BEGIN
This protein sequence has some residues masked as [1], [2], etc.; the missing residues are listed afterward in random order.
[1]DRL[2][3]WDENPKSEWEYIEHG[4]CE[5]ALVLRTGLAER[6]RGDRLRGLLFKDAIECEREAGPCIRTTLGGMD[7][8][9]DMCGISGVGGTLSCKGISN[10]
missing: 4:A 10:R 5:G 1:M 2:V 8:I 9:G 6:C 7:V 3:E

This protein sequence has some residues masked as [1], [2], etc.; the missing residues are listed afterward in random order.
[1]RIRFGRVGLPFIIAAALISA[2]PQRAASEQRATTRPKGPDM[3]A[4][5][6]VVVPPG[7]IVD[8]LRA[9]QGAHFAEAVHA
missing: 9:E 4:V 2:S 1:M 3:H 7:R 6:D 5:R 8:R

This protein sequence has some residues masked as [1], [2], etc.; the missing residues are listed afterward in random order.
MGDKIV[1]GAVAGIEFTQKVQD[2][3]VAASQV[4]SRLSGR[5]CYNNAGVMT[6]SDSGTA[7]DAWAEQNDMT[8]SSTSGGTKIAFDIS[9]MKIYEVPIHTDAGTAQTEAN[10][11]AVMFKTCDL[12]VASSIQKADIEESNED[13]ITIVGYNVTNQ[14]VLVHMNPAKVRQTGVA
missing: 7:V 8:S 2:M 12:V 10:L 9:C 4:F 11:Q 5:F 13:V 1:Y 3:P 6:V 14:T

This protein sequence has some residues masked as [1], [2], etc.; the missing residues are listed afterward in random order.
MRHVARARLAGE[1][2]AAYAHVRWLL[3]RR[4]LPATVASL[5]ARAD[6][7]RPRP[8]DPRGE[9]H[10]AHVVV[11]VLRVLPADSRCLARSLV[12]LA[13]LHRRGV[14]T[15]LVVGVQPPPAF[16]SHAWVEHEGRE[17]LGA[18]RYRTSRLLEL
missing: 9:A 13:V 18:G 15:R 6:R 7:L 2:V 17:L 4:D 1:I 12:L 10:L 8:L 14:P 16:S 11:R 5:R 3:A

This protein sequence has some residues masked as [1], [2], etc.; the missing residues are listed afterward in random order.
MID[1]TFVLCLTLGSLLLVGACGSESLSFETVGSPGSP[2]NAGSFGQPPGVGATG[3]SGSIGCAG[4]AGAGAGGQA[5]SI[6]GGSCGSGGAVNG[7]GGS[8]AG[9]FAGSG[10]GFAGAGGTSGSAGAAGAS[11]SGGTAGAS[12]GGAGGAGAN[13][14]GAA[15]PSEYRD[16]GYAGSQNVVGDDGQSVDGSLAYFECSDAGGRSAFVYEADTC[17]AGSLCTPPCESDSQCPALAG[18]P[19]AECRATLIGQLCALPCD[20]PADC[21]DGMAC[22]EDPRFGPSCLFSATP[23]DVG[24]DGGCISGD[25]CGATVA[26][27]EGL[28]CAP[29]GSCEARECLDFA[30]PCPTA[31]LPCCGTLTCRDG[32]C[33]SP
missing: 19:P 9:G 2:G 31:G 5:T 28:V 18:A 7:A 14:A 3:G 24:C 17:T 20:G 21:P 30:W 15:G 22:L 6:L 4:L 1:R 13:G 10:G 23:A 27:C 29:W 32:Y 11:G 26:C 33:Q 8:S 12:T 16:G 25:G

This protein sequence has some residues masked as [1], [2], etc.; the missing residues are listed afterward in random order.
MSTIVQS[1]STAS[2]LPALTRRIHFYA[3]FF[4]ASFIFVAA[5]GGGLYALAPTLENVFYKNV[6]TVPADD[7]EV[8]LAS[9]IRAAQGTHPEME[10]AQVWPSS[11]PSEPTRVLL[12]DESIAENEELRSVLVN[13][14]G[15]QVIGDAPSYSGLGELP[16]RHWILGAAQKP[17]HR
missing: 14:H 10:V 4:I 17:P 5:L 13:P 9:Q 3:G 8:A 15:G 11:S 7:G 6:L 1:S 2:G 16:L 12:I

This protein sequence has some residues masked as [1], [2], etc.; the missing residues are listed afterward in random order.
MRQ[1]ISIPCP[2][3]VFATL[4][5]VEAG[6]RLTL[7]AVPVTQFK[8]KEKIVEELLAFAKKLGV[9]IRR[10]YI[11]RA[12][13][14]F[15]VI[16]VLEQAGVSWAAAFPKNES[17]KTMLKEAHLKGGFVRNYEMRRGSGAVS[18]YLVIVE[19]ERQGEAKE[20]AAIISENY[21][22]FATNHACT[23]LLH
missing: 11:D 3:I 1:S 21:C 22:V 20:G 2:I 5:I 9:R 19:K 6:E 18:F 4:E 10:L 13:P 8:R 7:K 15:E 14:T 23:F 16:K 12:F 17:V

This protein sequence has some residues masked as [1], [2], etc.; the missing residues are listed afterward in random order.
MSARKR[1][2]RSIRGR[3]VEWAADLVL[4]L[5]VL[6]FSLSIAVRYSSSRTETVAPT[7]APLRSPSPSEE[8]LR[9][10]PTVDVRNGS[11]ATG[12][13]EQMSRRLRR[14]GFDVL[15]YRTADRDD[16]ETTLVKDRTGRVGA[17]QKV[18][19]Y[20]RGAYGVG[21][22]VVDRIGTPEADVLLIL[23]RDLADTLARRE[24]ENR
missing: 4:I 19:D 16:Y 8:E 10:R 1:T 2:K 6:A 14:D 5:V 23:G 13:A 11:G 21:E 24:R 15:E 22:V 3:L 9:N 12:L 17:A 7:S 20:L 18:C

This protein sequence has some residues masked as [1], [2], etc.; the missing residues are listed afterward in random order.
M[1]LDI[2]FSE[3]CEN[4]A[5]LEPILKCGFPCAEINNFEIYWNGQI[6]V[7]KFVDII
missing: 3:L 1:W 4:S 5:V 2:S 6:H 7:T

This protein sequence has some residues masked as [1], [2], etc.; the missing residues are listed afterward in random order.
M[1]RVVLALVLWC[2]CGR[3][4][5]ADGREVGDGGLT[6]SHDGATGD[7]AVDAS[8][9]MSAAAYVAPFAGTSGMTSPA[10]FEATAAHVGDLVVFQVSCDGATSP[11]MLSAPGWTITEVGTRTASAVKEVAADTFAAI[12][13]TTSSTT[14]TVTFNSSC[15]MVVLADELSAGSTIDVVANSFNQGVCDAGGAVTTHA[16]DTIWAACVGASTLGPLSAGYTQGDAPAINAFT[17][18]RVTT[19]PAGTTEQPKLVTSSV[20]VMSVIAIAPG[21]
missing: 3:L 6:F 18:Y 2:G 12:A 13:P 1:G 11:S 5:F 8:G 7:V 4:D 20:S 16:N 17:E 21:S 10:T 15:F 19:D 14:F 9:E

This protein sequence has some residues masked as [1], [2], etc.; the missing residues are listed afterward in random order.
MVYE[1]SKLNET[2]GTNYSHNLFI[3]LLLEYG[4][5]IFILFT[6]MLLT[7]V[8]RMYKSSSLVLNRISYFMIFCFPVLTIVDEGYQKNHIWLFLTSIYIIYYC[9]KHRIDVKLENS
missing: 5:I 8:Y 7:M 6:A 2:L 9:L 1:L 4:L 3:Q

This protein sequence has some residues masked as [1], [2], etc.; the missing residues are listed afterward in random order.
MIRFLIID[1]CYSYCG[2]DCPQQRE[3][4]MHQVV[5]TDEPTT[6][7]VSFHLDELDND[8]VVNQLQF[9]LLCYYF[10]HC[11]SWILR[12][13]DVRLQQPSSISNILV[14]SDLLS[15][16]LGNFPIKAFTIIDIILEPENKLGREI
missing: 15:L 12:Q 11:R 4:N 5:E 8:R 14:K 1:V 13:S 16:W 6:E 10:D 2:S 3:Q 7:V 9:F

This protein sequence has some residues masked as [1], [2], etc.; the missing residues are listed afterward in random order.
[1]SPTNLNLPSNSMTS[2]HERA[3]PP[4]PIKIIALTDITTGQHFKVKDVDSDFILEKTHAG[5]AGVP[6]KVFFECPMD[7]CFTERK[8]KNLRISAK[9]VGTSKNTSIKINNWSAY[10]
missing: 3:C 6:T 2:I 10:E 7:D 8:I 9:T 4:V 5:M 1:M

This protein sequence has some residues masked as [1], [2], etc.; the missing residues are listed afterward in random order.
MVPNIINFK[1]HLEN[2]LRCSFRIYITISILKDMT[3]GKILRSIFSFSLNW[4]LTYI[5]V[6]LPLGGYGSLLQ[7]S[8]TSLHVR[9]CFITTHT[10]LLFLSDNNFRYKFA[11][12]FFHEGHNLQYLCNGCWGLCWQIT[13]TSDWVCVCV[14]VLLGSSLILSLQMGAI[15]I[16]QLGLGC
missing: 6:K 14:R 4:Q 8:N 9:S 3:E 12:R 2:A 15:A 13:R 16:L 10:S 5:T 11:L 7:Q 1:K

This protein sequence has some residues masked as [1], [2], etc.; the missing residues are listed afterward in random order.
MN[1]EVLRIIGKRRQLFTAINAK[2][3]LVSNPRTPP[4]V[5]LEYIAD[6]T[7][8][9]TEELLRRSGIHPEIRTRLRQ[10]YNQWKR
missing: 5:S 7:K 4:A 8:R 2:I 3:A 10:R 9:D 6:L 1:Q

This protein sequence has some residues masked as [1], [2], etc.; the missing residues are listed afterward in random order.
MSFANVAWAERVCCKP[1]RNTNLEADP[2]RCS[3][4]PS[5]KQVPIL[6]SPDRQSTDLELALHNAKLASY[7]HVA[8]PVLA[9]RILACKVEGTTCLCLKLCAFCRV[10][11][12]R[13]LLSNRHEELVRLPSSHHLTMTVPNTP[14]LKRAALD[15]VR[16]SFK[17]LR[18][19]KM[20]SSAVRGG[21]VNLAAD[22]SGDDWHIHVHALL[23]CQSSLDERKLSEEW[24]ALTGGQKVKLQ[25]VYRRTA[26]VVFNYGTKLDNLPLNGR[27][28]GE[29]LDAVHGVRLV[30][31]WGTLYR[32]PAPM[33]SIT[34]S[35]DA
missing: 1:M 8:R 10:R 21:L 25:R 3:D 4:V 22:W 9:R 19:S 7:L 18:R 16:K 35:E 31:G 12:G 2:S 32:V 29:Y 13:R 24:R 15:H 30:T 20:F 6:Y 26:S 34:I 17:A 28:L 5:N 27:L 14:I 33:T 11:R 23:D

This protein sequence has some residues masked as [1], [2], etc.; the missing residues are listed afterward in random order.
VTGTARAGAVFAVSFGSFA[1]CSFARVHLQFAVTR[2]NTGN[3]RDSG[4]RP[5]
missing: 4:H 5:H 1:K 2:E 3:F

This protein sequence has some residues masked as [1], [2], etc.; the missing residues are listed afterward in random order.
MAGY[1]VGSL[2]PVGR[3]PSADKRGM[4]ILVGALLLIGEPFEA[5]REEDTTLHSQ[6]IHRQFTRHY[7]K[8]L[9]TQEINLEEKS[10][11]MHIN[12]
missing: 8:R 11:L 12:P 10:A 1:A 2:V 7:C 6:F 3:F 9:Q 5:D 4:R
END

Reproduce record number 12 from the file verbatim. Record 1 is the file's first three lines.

This protein sequence has some residues masked as [1], [2], etc.; the missing residues are listed afterward in random order.
MIRFLIID[1]CYSYCG[2]DCPQQRE[3][4]MHQVV[5]TDEPTT[6][7]VSFHLDELDND[8]VVNQLQF[9]LLCYYF[10]HC[11]SWILR[12][13]DVRLQQPSSISNILV[14]SDLLS[15][16]LGNFPIKAFTIIDIILEPENKLGREI
missing: 15:L 12:Q 11:R 4:N 5:E 8:R 14:K 1:V 13:S 16:W 6:E 10:D 2:S 3:Q 7:V 9:F